Justice Department Encourages Prosecutors To Get Tougher On Wall Street Crimes

Alan Pyke Deputy Economic Policy Editor, Think Progress

Justice Department Encourages Prosecutors To Get Tougher On Wall Street Crimes

After treating Wall Street with kid gloves throughout the seven years since the financial crisis, the Department of Justice is trying to toughen up its punches.

In a memo to federal prosecutors nationwide on Wednesday, Deputy Attorney General Sally Yates formally urged DOJ staff to pursue criminal charges in white collar criminal cases whenever possible. The memo’s guidance both underscores existing policy and establishes some new practices for cases involving corporate crime, according to the New York Times.

“The public needs to have confidence that there is one system of justice and it applies equally regardless of whether that crime occurs on a street corner or in a boardroom,” Yates told the paper, adding that prosecuting “flesh-and-blood people” for corporate crimes is crucial to shoring up that confidence.

The single most significant item in the Yates memo will require companies under investigation to give up specific information about individual employees involved in the alleged misconduct. Companies that withhold the details prosecutors would need to prosecute individual white collar lawbreakers won’t be considered to be cooperating with investigators – a designation that “can save companies billions of dollars in fines,” the Times notes.

It remains to be seen whether the new rule will actually facilitate the prosecution of bank executives or merely encourage corporations to offer up junior-level scapegoats. But the memo puts pressure on the federal justice system to change tack on white collar crime after years of less-than-aggressive casework under former Attorney General Eric Holder and former Criminal Division chief Lanny Breuer, who each returned to defending corporate clients in private practice upon resigning their public offices.

In both data and anecdotes, the Holder/Breuer era of white collar criminal enforcement looks ugly – and helps explain why Yates’ memo suggests the agency is worried about “the public’s confidence in our justice system.”

Prosecutions of white collar crime fell to a 20-year low on Holder’s watch, meaning the federal government took more back-office crooks to court in the prosperous mid-90s than in the wake of the worst financial crash in 70 years.

The administration took a drubbing in the press for the perception that the justice system works differently for crooks who rock cufflinks, and tried to push back with mixed results. In one embarrassing incident, Holder claimed he’d charged 530 separate people in cases involving 73,000 wronged homeowners – only to have it come out a year later that the actual figures were 107 cases and 17,000 victims. In another, he suggested during Senate testimony that his agency wasn’t really capable of winning major corporate crime cases because Wall Street firms were just too big to hold accountable.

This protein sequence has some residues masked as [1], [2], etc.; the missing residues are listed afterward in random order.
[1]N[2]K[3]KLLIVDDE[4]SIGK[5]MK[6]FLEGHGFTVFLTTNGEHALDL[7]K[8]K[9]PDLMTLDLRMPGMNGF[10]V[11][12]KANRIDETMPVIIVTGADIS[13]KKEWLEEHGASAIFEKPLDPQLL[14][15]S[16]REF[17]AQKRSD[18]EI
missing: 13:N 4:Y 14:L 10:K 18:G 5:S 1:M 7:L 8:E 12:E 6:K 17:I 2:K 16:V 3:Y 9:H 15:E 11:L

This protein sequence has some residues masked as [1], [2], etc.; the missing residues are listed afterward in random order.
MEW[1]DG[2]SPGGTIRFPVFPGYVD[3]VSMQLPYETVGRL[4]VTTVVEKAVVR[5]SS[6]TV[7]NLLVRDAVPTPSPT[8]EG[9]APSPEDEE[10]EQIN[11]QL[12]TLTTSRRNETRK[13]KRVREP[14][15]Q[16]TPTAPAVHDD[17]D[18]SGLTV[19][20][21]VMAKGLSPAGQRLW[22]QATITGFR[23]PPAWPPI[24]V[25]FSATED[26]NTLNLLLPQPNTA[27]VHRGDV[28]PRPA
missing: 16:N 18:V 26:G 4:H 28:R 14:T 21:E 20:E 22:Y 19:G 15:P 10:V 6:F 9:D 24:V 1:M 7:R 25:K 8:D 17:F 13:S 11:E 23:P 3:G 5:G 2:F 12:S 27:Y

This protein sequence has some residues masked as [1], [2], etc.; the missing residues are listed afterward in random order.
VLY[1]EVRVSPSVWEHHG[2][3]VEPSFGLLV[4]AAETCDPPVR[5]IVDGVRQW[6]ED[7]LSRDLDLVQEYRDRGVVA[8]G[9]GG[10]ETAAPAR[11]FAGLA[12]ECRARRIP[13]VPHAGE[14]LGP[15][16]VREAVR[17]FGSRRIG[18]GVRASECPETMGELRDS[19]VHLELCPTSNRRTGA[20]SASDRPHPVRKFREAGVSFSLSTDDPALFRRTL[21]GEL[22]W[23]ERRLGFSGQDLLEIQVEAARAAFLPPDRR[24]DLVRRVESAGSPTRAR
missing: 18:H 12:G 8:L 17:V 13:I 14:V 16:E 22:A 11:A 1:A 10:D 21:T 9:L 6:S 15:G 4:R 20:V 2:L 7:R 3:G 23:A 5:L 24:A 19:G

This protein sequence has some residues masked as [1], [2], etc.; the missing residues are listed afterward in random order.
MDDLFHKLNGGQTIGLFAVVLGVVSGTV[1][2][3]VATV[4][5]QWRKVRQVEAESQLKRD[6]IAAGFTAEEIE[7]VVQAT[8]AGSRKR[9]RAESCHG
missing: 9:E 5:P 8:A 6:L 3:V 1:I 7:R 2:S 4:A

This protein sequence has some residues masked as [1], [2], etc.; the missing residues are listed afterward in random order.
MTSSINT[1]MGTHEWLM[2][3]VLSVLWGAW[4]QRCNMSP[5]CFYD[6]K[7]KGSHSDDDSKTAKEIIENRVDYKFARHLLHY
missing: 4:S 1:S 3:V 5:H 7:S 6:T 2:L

Operating on Bush-era DOJ policy that relied on banks to police themselves, the Holder-helmed DOJ allowed the legal statute of limitations to kick in for crisis-era misdeeds. Civil prosecutions will still be possible for another couple of years in many of those cases, but the agency’s indolent approach to corporate fraud in the early Obama years negated the country’s best chance of holding megabanks accountable.

Holder’s approach did lead banks to settle accusations out of court in several high-profile cases. His leadership helped create the National Mortgage Settlement over the vast foreclosure abuses known as “robosigning” and strike multi-billion-dollar settlements with JP Morgan, Bank of America, and others over alleged abuses before and during the 2008 meltdown.

But those settlements were shrinking violets. The robosigning deal was less effective at punishing banks and provided weaker victims’ compensation than the press releases indicated. The deals over mortgage securities trades cost the banks far less in reality than they did on paper.

In the case of JP Morgan, Holder’s staff was on the verge of actually filing a case when bank chief Jamie Dimon reached out by phone and struck a deal with the nation’s top law enforcement officer that kept the agency’s evidence out of the public eye.

It’s understandable that Attorney General Loretta Lynch is eager to turn the page. It remains to be seen how much the Yates memo will do to change both the actual practice of Lynch’s staff and the public perception of how white collar crime gets treated.

But if the DOJ wants to prevent people from believing there are two separate justice systems for the powerful and the powerless, it’ll need other agencies to stop undermining that case. When prosecutors won criminal guilty pleas from various banks over their conspiracy to rig foreign currency exchange rates for profit this spring, the Securities and Exchange Commission and the Department of Housing and Urban Development went out of their way to ensure the banks wouldn’t suffer too much for their sins.


This has been reposted from Think Progress.

Alan Pyke is the Deputy Economic Policy Editor for ThinkProgress.org. Before coming to ThinkProgress, he was a blogger and researcher with a focus on economic policy and political advertising at Media Matters for America, American Bridge 21st Century Foundation, and PoliticalCorrection.org. He previously worked as an organizer on various political campaigns from New Hampshire to Georgia to Missouri. His writing on music and film has appeared on TinyMixTapes, IndieWire’s Press Play, and TheGrio, among other sites.

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